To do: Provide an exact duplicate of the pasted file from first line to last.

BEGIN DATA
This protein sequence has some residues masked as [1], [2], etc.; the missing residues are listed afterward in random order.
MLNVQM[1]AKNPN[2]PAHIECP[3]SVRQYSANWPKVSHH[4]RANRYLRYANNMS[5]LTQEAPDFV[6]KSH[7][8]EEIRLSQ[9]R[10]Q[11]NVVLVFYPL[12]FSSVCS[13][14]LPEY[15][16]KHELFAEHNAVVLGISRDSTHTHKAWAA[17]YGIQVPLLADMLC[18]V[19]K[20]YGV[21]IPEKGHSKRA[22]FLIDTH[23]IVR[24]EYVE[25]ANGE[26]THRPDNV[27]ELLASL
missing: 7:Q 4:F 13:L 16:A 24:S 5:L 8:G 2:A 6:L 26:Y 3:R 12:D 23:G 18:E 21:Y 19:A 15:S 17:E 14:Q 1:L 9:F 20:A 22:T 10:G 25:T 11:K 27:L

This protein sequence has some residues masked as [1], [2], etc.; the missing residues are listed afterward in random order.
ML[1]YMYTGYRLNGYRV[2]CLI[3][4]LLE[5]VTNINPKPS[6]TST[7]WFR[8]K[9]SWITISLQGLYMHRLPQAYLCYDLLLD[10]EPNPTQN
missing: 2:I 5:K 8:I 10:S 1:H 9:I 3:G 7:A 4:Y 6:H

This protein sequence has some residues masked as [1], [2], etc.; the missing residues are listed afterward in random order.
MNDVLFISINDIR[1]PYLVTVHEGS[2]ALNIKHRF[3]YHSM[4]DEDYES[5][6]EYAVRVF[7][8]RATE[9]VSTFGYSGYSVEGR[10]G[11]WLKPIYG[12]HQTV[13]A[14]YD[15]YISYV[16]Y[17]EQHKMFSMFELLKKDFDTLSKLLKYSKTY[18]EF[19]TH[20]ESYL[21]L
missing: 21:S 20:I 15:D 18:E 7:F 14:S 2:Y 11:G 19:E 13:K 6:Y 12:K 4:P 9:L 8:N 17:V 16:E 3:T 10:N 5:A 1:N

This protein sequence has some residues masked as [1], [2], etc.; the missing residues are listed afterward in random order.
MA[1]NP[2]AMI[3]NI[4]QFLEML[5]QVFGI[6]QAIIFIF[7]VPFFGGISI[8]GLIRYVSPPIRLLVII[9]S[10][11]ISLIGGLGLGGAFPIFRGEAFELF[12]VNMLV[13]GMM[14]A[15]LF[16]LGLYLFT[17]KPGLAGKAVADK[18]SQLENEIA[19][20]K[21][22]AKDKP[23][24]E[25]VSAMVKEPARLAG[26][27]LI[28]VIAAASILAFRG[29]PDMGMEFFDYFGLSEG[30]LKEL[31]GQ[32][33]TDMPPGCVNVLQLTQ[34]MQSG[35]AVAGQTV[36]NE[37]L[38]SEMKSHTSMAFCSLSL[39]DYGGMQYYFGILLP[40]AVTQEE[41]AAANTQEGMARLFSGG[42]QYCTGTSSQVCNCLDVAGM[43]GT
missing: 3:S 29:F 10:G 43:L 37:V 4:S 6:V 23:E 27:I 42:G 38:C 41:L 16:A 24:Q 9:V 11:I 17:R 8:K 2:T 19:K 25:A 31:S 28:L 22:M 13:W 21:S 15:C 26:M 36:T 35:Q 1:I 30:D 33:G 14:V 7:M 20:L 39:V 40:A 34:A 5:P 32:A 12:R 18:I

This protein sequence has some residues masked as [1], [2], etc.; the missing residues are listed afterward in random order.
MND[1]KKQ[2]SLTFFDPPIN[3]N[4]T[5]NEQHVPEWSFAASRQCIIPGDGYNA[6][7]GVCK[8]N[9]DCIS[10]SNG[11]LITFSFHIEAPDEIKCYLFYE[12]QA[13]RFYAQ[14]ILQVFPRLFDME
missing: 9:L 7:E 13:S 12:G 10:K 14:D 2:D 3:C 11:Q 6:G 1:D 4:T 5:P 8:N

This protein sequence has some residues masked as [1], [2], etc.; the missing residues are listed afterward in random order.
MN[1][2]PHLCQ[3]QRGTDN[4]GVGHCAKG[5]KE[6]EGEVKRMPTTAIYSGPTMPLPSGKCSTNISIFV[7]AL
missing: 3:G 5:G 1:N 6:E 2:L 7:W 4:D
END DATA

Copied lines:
This protein sequence has some residues masked as [1], [2], etc.; the missing residues are listed afterward in random order.
MLNVQM[1]AKNPN[2]PAHIECP[3]SVRQYSANWPKVSHH[4]RANRYLRYANNMS[5]LTQEAPDFV[6]KSH[7][8]EEIRLSQ[9]R[10]Q[11]NVVLVFYPL[12]FSSVCS[13][14]LPEY[15][16]KHELFAEHNAVVLGISRDSTHTHKAWAA[17]YGIQVPLLADMLC[18]V[19]K[20]YGV[21]IPEKGHSKRA[22]FLIDTH[23]IVR[24]EYVE[25]ANGE[26]THRPDNV[27]ELLASL
missing: 7:Q 4:F 13:L 16:A 24:S 5:L 8:G 2:A 6:L 26:Y 3:R 12:D 23:G 18:E 21:Y 19:A 15:S 17:E 14:Q 1:L 9:F 20:A 22:T 10:G 25:T 11:K 27:L

This protein sequence has some residues masked as [1], [2], etc.; the missing residues are listed afterward in random order.
ML[1]YMYTGYRLNGYRV[2]CLI[3][4]LLE[5]VTNINPKPS[6]TST[7]WFR[8]K[9]SWITISLQGLYMHRLPQAYLCYDLLLD[10]EPNPTQN
missing: 2:I 5:K 8:I 10:S 1:H 9:I 3:G 7:A 4:Y 6:H

This protein sequence has some residues masked as [1], [2], etc.; the missing residues are listed afterward in random order.
MNDVLFISINDIR[1]PYLVTVHEGS[2]ALNIKHRF[3]YHSM[4]DEDYES[5][6]EYAVRVF[7][8]RATE[9]VSTFGYSGYSVEGR[10]G[11]WLKPIYG[12]HQTV[13]A[14]YD[15]YISYV[16]Y[17]EQHKMFSMFELLKKDFDTLSKLLKYSKTY[18]EF[19]TH[20]ESYL[21]L
missing: 21:S 20:I 15:D 18:E 7:F 14:S 2:Y 11:G 19:E 13:K 6:Y 12:K 4:P 9:L 8:N 17:V 16:E 3:T 10:N 5:A 1:N

This protein sequence has some residues masked as [1], [2], etc.; the missing residues are listed afterward in random order.
MA[1]NP[2]AMI[3]NI[4]QFLEML[5]QVFGI[6]QAIIFIF[7]VPFFGGISI[8]GLIRYVSPPIRLLVII[9]S[10][11]ISLIGGLGLGGAFPIFRGEAFELF[12]VNMLV[13]GMM[14]A[15]LF[16]LGLYLFT[17]KPGLAGKAVADK[18]SQLENEIA[19][20]K[21][22]AKDKP[23][24]E[25]VSAMVKEPARLAG[26][27]LI[28]VIAAASILAFRG[29]PDMGMEFFDYFGLSEG[30]LKEL[31]GQ[32][33]TDMPPGCVNVLQLTQ[34]MQSG[35]AVAGQTV[36]NE[37]L[38]SEMKSHTSMAFCSLSL[39]DYGGMQYYFGILLP[40]AVTQEE[41]AAANTQEGMARLFSGG[42]QYCTGTSSQVCNCLDVAGM[43]GT
missing: 3:S 29:F 10:G 43:L 37:V 4:S 6:V 23:E 27:I 42:G 38:C 41:L 16:A 24:Q 9:V 11:I 17:R 8:K 2:T 19:K 25:A 31:S 28:L 22:M 13:W 21:S 15:C 26:M 36:T 35:Q 1:I 30:D 33:G 14:V 7:M 20:L 39:V 40:A 34:A 5:P 32:A 12:R 18:I

This protein sequence has some residues masked as [1], [2], etc.; the missing residues are listed afterward in random order.
MND[1]KKQ[2]SLTFFDPPIN[3]N[4]T[5]NEQHVPEWSFAASRQCIIPGDGYNA[6][7]GVCK[8]N[9]DCIS[10]SNG[11]LITFSFHIEAPDEIKCYLFYE[12]QA[13]RFYAQ[14]ILQVFPRLFDME
missing: 9:L 7:E 13:S 12:G 10:K 14:D 2:D 3:C 11:Q 6:G 1:D 4:T 5:P 8:N

This protein sequence has some residues masked as [1], [2], etc.; the missing residues are listed afterward in random order.
MN[1][2]PHLCQ[3]QRGTDN[4]GVGHCAKG[5]KE[6]EGEVKRMPTTAIYSGPTMPLPSGKCSTNISIFV[7]AL
missing: 3:G 5:G 1:N 6:E 2:L 7:W 4:D